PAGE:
Hospital cyberattacks
Hollywood Presbyterian Medical Centre has been targeted in widespread cyberattack Getty

An internal emergency has been declared at a major US hospital in Los Angeles following a widespread ransomware-style cyberattack which has left staff unable to access vital patient data, it has been revealed.

The Hollywood Presbyterian Medical Centre, located in the heart of LA, is now dealing with hackers who are reportedly demanding over 9000 bitcoins - which equates to roughly $3.6m – to release the encryption keys to computer systems that hold patient data, X-Ray scans, CT scans and crucial lab work.

According to NBC Los Angeles, hospital president and chief executive Allen Stefanek said that staff first started to notice "significant IT issues" on 12 February, however reports indicate that the attack may have started over a week ago. Now, forensic computer experts from the Los Angeles Police Department (LAPD) and the FBI have been called in to investigate further.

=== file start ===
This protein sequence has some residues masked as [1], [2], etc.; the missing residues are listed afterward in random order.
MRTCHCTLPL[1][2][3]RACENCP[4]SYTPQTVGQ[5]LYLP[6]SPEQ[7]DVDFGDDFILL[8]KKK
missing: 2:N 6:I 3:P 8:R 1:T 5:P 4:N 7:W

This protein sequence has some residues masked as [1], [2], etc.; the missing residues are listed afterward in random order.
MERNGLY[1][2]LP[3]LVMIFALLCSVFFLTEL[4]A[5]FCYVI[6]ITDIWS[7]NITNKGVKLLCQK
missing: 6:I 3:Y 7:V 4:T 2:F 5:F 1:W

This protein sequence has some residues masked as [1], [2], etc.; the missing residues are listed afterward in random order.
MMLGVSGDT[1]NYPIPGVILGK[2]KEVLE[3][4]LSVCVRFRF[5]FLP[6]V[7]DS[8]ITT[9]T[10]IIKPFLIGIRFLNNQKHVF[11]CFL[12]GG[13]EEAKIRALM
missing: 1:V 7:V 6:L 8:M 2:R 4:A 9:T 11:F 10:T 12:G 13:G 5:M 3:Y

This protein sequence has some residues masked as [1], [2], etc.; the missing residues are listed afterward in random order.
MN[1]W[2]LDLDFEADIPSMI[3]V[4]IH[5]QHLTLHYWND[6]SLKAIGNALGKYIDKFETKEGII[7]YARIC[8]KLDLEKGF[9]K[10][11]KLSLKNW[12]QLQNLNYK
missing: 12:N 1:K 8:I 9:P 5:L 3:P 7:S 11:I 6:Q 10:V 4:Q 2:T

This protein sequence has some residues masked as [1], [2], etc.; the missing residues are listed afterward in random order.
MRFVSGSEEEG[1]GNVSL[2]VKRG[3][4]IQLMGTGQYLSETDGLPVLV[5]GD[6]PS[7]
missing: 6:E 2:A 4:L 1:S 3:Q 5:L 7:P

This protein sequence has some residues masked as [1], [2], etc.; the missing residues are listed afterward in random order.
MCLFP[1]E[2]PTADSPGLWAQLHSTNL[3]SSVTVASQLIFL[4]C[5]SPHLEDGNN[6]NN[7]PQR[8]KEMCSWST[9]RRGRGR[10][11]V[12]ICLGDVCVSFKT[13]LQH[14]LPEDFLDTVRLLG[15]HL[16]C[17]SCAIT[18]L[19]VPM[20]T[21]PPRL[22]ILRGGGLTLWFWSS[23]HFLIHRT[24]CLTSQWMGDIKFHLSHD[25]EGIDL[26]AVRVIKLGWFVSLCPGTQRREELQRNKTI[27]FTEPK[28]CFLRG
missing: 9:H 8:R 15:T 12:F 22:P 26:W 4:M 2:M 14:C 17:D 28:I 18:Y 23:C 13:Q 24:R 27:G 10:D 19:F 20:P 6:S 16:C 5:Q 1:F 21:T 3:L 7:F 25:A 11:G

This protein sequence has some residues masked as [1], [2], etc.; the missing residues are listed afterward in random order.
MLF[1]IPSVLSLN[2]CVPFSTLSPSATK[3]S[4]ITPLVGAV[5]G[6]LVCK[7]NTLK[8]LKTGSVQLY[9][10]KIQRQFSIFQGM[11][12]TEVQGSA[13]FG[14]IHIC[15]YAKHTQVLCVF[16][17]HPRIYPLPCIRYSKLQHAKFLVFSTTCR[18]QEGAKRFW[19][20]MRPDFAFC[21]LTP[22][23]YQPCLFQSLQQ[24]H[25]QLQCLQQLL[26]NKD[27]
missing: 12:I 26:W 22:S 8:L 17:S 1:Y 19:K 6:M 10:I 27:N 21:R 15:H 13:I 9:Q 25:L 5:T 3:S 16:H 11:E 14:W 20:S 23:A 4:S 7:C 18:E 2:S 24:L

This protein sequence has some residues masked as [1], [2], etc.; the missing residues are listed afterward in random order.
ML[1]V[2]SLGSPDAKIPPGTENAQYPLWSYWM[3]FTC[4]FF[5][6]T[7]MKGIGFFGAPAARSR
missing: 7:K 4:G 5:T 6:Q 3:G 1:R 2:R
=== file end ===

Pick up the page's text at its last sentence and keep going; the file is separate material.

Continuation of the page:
An unnamed doctor has admitted that the hospital's computer system was hacked and is currently being held for ransom, adding that departments are now communicating through fax machines because they have no access to email. Furthermore, a number of patients have been transferred to other hospitals.

Meanwhile, a separate report by Fox (Los Angeles) reaffirmed that the cyberattack has directly affected the 'day-to-day' operations of the hospital.

What is a ransomware attack?

Cryptolocker - a form of ransomware - encrypts a victim's files until a ransom is paid.

Ransomware attacks are frequently carried out by hackers and cyber criminals to extort money from internet users by 'locking' sensitive or personal data which they will then unlock for a fee – usually demanded in the form of the cryptocurrency bitcoin. Using the dark web as a cover, an entire criminal underground economy has been built from this form of cybercrime.

With such extortion attempts rising, security experts increasingly warn firms not to pay the money as this only fuels the online crime wave.

Recently, Lincolnshire County Council was hit with a ransom-style cyberattack in which hackers demanded £1m to unlock its computer systems. The attack resulted in a total shut down of the council's network for almost a full working week and was blamed on "O-day malware".

While in a separate incident, a blackmail-style cyberattack against Israel's Electricity Authority recently paralysed some computers for more than two days and led to fears the critical infrastructure had been compromised.